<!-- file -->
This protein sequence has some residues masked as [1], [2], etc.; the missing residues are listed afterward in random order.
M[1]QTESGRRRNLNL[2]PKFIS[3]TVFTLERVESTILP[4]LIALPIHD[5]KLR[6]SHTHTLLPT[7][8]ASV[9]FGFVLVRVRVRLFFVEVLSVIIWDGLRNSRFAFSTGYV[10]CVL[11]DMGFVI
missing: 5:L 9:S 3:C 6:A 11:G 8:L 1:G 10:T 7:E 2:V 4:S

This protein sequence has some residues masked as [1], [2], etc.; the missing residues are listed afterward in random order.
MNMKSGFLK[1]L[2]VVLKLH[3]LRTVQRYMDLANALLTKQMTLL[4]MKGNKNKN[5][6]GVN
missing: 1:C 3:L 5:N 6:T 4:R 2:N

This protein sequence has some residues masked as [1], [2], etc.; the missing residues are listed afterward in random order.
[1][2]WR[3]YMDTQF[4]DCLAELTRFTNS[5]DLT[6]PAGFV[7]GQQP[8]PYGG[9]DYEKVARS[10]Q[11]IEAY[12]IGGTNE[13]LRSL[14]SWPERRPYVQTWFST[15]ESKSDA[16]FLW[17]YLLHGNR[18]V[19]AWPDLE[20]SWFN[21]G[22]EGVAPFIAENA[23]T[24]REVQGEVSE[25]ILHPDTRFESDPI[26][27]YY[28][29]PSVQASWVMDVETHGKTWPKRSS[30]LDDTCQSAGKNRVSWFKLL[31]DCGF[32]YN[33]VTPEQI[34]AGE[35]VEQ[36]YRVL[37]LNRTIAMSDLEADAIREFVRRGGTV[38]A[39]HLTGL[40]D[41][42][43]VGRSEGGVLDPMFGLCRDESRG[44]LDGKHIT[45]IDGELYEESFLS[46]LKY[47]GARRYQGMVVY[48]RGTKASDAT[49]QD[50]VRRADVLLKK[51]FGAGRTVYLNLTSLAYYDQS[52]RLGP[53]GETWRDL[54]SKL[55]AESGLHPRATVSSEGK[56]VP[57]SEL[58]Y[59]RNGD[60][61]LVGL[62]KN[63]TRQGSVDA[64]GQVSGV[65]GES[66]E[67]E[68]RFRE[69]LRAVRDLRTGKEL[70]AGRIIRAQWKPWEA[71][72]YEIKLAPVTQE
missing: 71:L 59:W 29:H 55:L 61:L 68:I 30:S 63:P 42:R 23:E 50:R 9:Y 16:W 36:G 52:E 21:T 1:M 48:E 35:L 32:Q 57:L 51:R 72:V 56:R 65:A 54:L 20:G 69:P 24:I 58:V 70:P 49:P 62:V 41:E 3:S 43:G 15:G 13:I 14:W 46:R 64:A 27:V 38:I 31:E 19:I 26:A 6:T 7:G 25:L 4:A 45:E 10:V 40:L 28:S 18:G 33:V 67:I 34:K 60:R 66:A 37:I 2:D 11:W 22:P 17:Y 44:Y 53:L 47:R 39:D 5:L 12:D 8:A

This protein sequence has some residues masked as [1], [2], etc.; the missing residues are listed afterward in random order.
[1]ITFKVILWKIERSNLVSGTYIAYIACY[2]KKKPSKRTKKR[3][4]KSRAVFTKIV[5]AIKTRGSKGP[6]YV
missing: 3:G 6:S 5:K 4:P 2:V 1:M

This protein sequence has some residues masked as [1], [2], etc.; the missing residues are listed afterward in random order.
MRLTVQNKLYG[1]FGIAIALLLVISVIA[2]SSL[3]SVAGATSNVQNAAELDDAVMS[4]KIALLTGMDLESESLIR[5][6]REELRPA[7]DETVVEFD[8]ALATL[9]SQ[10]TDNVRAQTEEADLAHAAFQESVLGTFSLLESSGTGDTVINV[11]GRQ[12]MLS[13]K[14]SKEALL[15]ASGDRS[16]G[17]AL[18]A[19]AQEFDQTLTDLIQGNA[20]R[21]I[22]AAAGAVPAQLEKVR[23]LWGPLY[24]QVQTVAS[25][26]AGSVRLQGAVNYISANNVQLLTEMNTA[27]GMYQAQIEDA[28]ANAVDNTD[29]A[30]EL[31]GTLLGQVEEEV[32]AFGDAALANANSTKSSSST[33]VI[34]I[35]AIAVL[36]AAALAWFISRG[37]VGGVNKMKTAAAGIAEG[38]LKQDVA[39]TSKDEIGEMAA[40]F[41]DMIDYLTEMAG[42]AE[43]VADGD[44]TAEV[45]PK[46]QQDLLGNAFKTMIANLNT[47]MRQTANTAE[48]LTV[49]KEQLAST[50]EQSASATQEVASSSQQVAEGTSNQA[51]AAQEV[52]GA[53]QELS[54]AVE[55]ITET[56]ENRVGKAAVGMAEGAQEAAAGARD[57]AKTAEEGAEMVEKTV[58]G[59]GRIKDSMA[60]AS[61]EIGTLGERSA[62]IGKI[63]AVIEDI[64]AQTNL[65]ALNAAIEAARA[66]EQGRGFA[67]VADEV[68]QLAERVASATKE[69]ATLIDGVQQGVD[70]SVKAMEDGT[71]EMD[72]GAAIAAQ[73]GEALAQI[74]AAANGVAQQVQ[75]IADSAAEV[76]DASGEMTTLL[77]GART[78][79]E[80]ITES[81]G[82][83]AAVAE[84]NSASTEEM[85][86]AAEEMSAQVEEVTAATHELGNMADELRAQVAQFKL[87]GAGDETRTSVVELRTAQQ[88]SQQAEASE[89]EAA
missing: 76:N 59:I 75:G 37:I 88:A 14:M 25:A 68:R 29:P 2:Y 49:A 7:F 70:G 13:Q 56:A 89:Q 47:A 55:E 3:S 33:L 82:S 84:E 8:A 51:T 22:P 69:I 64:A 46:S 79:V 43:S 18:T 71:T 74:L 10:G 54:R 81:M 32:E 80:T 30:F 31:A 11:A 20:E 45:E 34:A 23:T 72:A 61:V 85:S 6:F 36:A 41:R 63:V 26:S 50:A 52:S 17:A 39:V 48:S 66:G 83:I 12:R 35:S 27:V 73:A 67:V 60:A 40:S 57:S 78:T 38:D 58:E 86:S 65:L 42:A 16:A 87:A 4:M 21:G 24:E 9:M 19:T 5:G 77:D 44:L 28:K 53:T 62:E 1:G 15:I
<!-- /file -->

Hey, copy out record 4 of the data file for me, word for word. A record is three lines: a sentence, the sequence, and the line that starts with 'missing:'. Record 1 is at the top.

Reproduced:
This protein sequence has some residues masked as [1], [2], etc.; the missing residues are listed afterward in random order.
[1]ITFKVILWKIERSNLVSGTYIAYIACY[2]KKKPSKRTKKR[3][4]KSRAVFTKIV[5]AIKTRGSKGP[6]YV
missing: 3:G 6:S 5:K 4:P 2:V 1:M